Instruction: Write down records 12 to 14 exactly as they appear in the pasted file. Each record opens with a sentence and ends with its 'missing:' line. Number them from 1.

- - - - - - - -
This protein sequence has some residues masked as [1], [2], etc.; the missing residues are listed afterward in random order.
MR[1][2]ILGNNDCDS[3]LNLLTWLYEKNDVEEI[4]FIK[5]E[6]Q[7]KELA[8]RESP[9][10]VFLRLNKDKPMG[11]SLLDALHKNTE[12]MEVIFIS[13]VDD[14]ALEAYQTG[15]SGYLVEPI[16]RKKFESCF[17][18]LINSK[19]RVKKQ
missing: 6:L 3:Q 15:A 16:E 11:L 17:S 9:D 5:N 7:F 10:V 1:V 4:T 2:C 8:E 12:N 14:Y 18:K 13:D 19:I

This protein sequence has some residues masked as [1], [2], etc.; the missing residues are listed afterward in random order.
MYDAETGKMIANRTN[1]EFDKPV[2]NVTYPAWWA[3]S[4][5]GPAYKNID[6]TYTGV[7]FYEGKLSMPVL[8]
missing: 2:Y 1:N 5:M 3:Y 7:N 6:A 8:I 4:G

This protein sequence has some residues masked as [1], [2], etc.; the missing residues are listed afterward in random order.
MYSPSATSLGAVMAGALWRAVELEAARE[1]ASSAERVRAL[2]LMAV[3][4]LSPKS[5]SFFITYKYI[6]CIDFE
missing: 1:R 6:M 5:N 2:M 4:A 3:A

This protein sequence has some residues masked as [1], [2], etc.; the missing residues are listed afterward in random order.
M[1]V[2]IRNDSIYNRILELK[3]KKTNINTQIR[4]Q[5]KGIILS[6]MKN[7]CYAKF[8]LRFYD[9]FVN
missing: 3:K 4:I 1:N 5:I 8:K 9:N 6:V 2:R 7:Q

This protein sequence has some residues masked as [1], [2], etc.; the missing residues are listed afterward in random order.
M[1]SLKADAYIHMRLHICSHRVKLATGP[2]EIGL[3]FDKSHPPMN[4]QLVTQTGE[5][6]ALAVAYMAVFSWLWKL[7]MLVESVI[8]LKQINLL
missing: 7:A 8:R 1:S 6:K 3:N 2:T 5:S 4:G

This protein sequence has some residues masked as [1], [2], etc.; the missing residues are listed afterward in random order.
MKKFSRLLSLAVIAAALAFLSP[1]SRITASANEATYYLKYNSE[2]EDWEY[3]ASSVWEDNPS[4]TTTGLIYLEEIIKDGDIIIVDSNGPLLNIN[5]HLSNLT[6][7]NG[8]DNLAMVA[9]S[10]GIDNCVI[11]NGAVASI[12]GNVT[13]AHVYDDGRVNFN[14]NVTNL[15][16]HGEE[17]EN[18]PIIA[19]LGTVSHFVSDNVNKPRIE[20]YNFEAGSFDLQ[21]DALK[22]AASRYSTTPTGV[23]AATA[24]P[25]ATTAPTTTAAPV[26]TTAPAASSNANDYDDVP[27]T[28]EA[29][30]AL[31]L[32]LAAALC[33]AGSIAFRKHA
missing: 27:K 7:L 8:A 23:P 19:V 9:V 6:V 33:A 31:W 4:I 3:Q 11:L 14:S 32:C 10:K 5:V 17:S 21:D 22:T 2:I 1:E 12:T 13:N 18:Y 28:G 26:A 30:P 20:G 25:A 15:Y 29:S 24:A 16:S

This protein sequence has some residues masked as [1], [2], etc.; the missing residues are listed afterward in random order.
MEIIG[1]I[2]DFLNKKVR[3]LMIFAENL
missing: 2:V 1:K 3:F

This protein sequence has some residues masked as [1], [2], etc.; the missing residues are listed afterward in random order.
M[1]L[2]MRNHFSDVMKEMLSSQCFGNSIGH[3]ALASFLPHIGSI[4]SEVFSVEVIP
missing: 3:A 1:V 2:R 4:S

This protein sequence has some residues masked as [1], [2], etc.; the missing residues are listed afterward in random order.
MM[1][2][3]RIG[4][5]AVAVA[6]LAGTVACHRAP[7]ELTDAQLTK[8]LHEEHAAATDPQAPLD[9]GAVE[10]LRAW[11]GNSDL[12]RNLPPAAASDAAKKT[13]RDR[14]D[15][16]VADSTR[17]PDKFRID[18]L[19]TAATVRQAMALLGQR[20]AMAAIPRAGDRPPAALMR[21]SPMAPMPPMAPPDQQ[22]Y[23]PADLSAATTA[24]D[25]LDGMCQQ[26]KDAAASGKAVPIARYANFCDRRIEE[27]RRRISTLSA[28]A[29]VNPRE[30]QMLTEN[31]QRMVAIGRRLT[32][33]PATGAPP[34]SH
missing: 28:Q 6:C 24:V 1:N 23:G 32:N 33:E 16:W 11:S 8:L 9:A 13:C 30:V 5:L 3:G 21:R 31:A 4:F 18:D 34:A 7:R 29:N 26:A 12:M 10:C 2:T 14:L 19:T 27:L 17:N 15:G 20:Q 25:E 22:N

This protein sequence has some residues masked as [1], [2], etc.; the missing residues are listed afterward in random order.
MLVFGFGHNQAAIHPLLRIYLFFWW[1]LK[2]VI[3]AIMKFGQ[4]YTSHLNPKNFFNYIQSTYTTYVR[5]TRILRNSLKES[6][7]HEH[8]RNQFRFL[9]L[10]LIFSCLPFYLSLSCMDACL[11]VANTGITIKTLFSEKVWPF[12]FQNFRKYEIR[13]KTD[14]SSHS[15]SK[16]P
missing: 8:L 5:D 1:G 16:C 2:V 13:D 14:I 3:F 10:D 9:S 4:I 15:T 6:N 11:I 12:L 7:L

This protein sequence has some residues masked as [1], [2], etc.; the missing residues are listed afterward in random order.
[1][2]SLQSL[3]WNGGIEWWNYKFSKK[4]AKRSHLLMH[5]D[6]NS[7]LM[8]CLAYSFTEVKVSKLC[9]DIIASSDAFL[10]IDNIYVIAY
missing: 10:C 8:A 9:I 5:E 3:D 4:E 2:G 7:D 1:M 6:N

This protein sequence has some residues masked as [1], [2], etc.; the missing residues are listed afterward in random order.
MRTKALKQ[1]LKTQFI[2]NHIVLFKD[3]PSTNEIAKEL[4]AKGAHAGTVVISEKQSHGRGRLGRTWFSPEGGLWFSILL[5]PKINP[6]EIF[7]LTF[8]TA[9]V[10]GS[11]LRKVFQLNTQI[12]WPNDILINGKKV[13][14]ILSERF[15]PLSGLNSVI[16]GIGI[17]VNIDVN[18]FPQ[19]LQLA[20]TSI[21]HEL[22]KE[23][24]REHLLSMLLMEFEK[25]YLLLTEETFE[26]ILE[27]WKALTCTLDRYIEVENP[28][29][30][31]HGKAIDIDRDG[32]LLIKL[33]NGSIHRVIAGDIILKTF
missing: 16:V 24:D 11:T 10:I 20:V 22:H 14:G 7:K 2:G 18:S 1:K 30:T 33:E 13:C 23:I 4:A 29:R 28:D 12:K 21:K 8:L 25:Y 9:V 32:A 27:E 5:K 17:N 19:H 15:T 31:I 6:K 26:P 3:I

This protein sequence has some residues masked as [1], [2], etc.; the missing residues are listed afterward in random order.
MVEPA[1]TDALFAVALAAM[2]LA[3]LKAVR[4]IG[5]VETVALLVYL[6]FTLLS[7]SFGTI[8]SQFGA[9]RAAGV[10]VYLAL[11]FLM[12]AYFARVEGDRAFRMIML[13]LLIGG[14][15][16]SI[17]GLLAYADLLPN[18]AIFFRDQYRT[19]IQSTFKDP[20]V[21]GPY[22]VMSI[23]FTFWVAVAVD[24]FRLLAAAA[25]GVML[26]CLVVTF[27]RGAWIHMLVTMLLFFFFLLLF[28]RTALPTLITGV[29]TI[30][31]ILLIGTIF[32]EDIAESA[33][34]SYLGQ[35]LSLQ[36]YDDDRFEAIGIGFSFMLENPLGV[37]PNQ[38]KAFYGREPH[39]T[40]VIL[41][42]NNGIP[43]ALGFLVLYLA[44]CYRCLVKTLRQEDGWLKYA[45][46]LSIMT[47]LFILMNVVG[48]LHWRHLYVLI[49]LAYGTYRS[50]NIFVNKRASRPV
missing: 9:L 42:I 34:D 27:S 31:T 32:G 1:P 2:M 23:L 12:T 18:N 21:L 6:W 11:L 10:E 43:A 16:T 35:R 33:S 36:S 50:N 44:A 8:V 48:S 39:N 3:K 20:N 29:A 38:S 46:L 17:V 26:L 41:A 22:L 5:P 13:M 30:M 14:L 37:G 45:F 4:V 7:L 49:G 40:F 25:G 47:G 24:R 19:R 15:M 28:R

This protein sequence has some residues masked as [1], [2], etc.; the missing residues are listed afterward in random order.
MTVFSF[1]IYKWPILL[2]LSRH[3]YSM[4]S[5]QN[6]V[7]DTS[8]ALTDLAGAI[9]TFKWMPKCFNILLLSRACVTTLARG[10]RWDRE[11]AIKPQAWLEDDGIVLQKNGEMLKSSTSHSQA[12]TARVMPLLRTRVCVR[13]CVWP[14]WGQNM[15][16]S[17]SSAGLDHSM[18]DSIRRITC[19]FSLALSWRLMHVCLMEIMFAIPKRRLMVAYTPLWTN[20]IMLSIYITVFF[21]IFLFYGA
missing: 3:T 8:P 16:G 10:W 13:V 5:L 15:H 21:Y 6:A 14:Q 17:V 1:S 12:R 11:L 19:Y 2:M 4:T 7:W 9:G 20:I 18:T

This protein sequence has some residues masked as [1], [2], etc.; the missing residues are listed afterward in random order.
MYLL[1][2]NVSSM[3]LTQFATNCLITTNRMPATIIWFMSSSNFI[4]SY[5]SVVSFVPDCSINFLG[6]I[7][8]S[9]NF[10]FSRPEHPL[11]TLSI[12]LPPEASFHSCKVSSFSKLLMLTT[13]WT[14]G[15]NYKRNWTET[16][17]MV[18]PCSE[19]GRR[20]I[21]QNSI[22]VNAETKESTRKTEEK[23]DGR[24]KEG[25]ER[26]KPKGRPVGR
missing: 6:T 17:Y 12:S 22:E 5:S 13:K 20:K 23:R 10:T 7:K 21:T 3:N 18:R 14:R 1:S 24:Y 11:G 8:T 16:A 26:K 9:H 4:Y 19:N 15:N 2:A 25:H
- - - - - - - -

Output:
This protein sequence has some residues masked as [1], [2], etc.; the missing residues are listed afterward in random order.
MRTKALKQ[1]LKTQFI[2]NHIVLFKD[3]PSTNEIAKEL[4]AKGAHAGTVVISEKQSHGRGRLGRTWFSPEGGLWFSILL[5]PKINP[6]EIF[7]LTF[8]TA[9]V[10]GS[11]LRKVFQLNTQI[12]WPNDILINGKKV[13][14]ILSERF[15]PLSGLNSVI[16]GIGI[17]VNIDVN[18]FPQ[19]LQLA[20]TSI[21]HEL[22]KE[23][24]REHLLSMLLMEFEK[25]YLLLTEETFE[26]ILE[27]WKALTCTLDRYIEVENP[28][29][30][31]HGKAIDIDRDG[32]LLIKL[33]NGSIHRVIAGDIILKTF
missing: 16:V 24:D 11:T 10:I 20:V 22:H 14:G 7:K 2:G 18:S 1:K 30:T 33:E 13:C 23:I 4:A 29:R 28:D 12:K 21:K 8:L 25:Y 9:V 32:A 27:E 5:K 17:N 19:H 15:T 31:I 6:K 26:P 3:I

This protein sequence has some residues masked as [1], [2], etc.; the missing residues are listed afterward in random order.
MVEPA[1]TDALFAVALAAM[2]LA[3]LKAVR[4]IG[5]VETVALLVYL[6]FTLLS[7]SFGTI[8]SQFGA[9]RAAGV[10]VYLAL[11]FLM[12]AYFARVEGDRAFRMIML[13]LLIGG[14][15][16]SI[17]GLLAYADLLPN[18]AIFFRDQYRT[19]IQSTFKDP[20]V[21]GPY[22]VMSI[23]FTFWVAVAVD[24]FRLLAAAA[25]GVML[26]CLVVTF[27]RGAWIHMLVTMLLFFFFLLLF[28]RTALPTLITGV[29]TI[30][31]ILLIGTIF[32]EDIAESA[33][34]SYLGQ[35]LSLQ[36]YDDDRFEAIGIGFSFMLENPLGV[37]PNQ[38]KAFYGREPH[39]T[40]VIL[41][42]NNGIP[43]ALGFLVLYLA[44]CYRCLVKTLRQEDGWLKYA[45][46]LSIMT[47]LFILMNVVG[48]LHWRHLYVLI[49]LAYGTYRS[50]NIFVNKRASRPV
missing: 9:L 42:I 34:D 27:S 31:T 32:G 1:P 2:M 23:L 12:T 18:N 21:L 6:W 11:L 10:E 43:A 16:T 35:R 33:S 36:S 50:N 44:A 8:V 48:S 39:N 3:K 20:N 29:A 38:S 46:L 17:V 26:L 41:A 22:L 5:P 13:M 30:M 14:L 37:G 45:F 4:V 7:L 49:G 40:F 25:G 47:G 24:R 19:R 15:M 28:R

This protein sequence has some residues masked as [1], [2], etc.; the missing residues are listed afterward in random order.
MTVFSF[1]IYKWPILL[2]LSRH[3]YSM[4]S[5]QN[6]V[7]DTS[8]ALTDLAGAI[9]TFKWMPKCFNILLLSRACVTTLARG[10]RWDRE[11]AIKPQAWLEDDGIVLQKNGEMLKSSTSHSQA[12]TARVMPLLRTRVCVR[13]CVWP[14]WGQNM[15][16]S[17]SSAGLDHSM[18]DSIRRITC[19]FSLALSWRLMHVCLMEIMFAIPKRRLMVAYTPLWTN[20]IMLSIYITVFF[21]IFLFYGA
missing: 3:T 8:P 16:G 10:W 13:V 5:L 15:H 21:Y 6:A 14:Q 17:V 1:S 12:R 11:L 19:Y 2:M 4:T 7:W 9:G 20:I 18:T